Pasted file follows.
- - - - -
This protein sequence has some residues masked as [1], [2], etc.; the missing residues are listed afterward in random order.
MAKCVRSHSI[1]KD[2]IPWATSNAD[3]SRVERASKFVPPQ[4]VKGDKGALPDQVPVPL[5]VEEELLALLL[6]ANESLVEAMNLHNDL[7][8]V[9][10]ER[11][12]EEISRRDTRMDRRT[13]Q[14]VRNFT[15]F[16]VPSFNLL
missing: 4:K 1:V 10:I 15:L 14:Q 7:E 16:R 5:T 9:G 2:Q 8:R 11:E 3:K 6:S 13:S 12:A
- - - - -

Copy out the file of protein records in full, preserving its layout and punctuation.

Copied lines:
This protein sequence has some residues masked as [1], [2], etc.; the missing residues are listed afterward in random order.
MAKCVRSHSI[1]KD[2]IPWATSNAD[3]SRVERASKFVPPQ[4]VKGDKGALPDQVPVPL[5]VEEELLALLL[6]ANESLVEAMNLHNDL[7][8]V[9][10]ER[11][12]EEISRRDTRMDRRT[13]Q[14]VRNFT[15]F[16]VPSFNLL
missing: 4:K 1:V 10:I 15:L 14:Q 7:E 16:R 5:T 9:G 2:Q 8:R 11:E 3:K 6:S 13:S 12:A